In snowboarding and skiing, carving is a turning technique that can most elegantly be defined as a turn where every point along the board's edge passes over the same point in the snow. An alternative definition is a turn where the direction of travel is always the same as the direction the board is pointing.
Carving is achieved through putting the board on its edge, pressuring that edge, and allowing the sidecut of the board to make it turn. There is virtually no turning, steering, or "kicking" the board required by the carver.
A carved turn leaves a clean knife-edge line in the snow, unlike the far more common skid-turn, where the board skids sideways throughout the turn, leaving a broader track.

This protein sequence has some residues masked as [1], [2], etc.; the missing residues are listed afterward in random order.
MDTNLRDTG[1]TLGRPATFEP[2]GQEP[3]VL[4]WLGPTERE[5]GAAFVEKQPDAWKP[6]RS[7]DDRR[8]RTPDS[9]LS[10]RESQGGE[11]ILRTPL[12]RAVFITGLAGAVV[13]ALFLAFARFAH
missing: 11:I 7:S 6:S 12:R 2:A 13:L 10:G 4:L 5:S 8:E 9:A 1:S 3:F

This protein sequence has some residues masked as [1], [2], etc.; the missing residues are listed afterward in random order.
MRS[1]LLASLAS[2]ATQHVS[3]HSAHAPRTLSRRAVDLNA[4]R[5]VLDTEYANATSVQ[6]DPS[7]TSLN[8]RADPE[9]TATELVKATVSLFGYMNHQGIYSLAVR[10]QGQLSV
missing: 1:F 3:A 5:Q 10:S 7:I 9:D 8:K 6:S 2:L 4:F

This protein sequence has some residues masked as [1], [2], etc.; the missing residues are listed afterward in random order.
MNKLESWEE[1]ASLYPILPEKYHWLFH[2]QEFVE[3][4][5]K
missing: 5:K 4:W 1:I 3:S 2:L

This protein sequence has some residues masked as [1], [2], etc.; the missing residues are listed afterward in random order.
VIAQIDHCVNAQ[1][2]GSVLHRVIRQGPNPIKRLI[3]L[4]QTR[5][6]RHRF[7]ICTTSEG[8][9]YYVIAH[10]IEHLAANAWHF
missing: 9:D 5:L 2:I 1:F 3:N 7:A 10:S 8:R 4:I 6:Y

A purely carved turn will begin on the downhill edge - it is often possible to see the base of a good carver's board from a position higher up the hill.
Carved turns result in far less loss of speed than skid-turns, which is why they are favoured by racers. Speed control when carving is achieved by travelling across the fall line, and sometimes even uphill for a short distance. Expert carvers are even capable of crossing their own track, ie, performing a 360.
Many people claim to be able to carve turns. Some people use "carving" as a generic term for "turning". Only a select few skiers and snowboarders, however, can actually carve a turn.